Evidence has shown that Ebola virus may remain in semen of survivors for several months after the virus has been cleared from the blood. To investigate the effect that sexual transmission can have on disease dynamics, we developed a mathematical model incorporating a convalescent compartment capable of infecting individuals through sexual contact. The model was developed and partially parameterized using convenience survey data of survivors. However, uncertainty in the parameters for the sexual transmission rate and probability of becoming sexually infectious led to varying these parameters within likely ranges.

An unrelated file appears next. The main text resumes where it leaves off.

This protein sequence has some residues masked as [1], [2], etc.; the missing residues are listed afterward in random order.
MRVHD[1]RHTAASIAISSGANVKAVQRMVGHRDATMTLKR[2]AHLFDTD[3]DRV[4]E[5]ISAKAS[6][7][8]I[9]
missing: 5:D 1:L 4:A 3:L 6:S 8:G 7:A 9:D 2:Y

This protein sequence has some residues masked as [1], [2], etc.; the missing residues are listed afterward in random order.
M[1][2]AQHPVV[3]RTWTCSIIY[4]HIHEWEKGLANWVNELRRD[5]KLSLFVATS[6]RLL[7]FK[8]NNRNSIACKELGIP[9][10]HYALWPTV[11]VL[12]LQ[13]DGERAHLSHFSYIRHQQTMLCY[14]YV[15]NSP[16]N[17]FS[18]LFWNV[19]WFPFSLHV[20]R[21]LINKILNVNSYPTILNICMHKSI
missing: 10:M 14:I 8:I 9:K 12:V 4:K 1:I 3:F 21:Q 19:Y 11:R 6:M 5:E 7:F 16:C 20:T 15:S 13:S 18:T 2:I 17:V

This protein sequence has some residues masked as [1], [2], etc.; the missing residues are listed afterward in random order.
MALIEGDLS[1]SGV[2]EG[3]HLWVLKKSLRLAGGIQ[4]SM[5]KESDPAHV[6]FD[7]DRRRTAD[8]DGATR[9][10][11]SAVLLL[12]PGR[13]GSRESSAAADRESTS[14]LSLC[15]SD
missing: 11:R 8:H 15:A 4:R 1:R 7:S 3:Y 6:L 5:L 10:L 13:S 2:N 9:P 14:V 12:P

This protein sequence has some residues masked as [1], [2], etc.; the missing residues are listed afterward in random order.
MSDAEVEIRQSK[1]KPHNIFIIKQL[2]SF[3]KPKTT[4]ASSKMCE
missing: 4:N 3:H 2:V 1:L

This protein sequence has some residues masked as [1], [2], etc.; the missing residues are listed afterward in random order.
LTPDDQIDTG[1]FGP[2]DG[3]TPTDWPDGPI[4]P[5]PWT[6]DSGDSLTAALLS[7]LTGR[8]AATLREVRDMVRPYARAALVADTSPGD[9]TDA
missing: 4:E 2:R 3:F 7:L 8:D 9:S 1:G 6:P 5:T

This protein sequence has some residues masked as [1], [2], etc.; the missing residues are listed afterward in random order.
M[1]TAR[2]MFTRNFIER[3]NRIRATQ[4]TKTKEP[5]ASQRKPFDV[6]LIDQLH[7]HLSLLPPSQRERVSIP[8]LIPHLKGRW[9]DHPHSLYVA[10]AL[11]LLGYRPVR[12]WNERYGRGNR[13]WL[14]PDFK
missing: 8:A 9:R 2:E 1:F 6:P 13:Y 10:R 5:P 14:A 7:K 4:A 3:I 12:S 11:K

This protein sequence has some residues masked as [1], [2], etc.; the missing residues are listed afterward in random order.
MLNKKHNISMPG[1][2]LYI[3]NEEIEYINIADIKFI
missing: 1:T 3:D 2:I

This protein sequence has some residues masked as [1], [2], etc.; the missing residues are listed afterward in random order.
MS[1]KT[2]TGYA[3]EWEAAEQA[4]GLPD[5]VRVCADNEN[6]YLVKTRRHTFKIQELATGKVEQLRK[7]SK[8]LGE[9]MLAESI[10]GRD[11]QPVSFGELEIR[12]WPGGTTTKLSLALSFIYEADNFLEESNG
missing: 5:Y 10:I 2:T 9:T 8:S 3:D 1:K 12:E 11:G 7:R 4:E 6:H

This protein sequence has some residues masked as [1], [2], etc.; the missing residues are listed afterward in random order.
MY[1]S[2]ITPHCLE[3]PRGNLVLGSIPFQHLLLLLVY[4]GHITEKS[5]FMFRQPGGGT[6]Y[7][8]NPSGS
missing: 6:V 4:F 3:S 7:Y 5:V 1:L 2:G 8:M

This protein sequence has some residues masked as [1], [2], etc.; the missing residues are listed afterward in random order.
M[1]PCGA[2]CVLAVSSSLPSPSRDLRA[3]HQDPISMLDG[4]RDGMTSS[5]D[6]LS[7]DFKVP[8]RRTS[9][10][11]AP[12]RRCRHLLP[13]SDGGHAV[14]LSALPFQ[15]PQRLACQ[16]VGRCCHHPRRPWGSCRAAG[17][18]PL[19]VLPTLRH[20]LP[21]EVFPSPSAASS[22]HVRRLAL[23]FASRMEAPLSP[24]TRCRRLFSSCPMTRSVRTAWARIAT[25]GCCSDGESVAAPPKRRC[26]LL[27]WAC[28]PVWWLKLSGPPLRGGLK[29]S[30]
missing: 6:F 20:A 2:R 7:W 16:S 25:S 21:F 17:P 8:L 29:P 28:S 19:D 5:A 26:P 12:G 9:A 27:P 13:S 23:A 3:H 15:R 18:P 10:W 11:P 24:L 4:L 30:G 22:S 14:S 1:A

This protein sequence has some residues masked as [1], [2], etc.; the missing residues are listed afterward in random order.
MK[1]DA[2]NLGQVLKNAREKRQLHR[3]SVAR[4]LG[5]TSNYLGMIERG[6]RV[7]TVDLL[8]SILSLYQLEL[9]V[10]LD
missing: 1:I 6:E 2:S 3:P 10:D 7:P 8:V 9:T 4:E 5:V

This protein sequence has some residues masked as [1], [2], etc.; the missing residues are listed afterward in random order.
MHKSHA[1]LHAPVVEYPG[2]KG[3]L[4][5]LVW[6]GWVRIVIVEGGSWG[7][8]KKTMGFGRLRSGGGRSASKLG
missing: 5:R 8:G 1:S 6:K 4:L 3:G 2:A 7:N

We found that outbreaks brought under control (through behavior changes that reduced direct transmission) had an attack ratio (proportion ultimately infected) of ~25%, with sexual transmission increasing the attack ratio to 80%. Sexual transmission also increased the average duration of outbreaks, the probability of outbreaks occurring and the reproductive ratio of the parasite (increasing it from 2.0 to ~2.5). The model demonstrated how broken chains of direct transmission were repaired through sexual transmission resulting in flare-ups late in the outbreak.